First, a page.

This week we learned how to boost teacher confidence through micro-coaching cycles, a 4-step cycle for gathering and analyzing coaching feedback, a few tips for coaching outside your content area, and more. Enjoy!
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Gathering Coaching Feedback
Are you looking for ways to collect feedback on your work but struggling to find a technique that works for you? Jessica Kazigian walks us through her 4-step cycle for collecting and analyzing feedback to help grow your practice.
"The questions that gave me the most information were the ones that asked specifically about particular coaching moves that helped me identify what I was doing and what I wasn't doing yet. The feedback I collected from my coachees helped me better understand where I needed to improve. . . . Ultimately, this is the time I become a researcher and learner, using this knowledge to create coaching moves for future coaching sessions."
Coaching Ourselves with Compassion
Kathy Perret covers six barriers to professional growth and how you can tackle each head-on.
"Teaching and learning as we once knew it has completely changed. We need to find new ways to engage both adult and student learners. Think back to all the new learning you have personally experienced during the pandemic! Please take a moment to pat yourself on the back! I am so proud of how educators have stepped up to the challenge! Our compassionate coaching focus for disruption is ROUTINE."
Coaching Cycles for Quick Wins
Nicole Turner breaks down the four steps of a micro-coaching cycle that ICs can use to boost teacher confidence.
"Micro-coaching cycles have the same key components as full-on coaching cycles. The only difference is that they have a clearer focus. Instead of taking four to six weeks, micro-cycles are completed in one or two. . . . In a longer cycle you might observe-debrief-and intervene multiple times. You might need to discuss more than one strategy, co-plan, and co-teach several classes together. In a micro-cycle, because the goal is more focused, you may only need to address each phase once."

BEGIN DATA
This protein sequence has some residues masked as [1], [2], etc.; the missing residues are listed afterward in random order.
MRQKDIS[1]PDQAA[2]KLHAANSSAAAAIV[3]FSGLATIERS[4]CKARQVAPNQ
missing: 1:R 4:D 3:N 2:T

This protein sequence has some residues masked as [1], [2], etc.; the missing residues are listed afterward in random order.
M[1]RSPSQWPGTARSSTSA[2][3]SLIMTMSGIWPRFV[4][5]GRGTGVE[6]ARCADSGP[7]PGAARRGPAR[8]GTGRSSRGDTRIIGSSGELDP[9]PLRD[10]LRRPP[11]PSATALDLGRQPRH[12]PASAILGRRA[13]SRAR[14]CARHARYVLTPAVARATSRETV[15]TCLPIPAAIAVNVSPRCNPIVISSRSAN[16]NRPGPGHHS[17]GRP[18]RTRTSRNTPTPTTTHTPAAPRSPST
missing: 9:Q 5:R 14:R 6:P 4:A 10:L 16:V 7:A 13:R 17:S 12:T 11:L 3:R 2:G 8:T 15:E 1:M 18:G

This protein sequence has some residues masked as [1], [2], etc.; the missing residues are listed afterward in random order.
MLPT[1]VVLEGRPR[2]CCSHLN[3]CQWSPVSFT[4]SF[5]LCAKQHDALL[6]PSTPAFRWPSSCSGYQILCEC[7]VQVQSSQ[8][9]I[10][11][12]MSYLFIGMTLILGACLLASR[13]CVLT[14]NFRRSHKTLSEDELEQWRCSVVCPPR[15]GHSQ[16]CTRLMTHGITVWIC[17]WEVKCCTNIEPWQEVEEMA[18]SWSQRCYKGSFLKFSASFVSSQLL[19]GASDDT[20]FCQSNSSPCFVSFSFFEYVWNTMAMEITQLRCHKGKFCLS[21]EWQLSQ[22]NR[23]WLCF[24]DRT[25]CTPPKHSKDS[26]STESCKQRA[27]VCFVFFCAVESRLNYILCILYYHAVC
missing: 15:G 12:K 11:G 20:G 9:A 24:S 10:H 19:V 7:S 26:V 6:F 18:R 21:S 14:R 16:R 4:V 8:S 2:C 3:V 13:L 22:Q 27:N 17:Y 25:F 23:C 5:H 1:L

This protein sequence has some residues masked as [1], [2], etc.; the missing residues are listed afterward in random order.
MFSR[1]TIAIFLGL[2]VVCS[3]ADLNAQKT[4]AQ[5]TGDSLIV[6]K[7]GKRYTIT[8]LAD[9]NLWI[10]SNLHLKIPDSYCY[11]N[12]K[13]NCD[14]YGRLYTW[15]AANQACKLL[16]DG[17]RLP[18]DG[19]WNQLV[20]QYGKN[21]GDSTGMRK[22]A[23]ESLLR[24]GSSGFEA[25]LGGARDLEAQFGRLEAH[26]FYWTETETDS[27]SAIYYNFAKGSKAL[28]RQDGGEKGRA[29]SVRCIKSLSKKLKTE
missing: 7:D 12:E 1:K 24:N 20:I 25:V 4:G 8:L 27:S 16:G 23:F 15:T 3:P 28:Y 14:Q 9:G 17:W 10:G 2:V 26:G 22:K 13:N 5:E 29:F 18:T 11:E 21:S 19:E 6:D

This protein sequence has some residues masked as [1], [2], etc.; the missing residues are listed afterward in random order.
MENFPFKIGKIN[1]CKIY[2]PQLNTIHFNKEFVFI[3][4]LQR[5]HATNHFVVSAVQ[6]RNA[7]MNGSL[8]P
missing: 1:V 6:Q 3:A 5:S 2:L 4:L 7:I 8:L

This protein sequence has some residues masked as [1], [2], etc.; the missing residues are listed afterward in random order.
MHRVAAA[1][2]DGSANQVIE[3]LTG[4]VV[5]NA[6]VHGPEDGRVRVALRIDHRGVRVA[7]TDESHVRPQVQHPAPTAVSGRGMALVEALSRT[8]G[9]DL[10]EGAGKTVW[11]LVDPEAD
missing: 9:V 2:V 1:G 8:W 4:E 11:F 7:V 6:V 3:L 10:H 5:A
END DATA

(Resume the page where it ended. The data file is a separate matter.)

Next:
How Might a Coach Respond?
Steve Barkley passes along a few examples of supporting and empathy statements for dealing with challenging teacher remarks.
"When using supporting statements or empathy statements, I find it best to slow down my pace. It's important that my voice and body language communicate that I am listening to what was shared and am being empathetic and supportive. The more you are feeling defensive, the more important it is to slow the pace. You want your response to be thoughtful and reflective."
Engaging in a Cycle of Inquiry
Peter DeWitt explains the six stages of his inquiry cycle and how ICs can use it to spark curiosity in both teachers and themselves.
"It's about de-implementing as much it's about implementing. . . . If we have learned anything during COVID-19 it's that we have to find a balance between academic and social-emotional goals for students and adults. It means that we need to go from crisis teaching and leading to stepping back to understand what we have been through and how we can bring curiosity back to our positions and lives. A cycle of inquiry will help coaches and those they coach reestablish themselves."
Coaching Outside Your Comfort Zone
Kristin Houser shares four pointers for ICs faced with coaching cycles outside of their usual content area.
A habit I've been working on more this year is taking time for reflection at the end of the week to support my learning and growth as an instructional coach. As part of this coaching cycle, I've been reflecting on my coaching moves and feedback for next steps. Were they the right ones? Am I working with the teacher to navigate our work in the right direction? Reflection supports me with any needed course correction, week to week."
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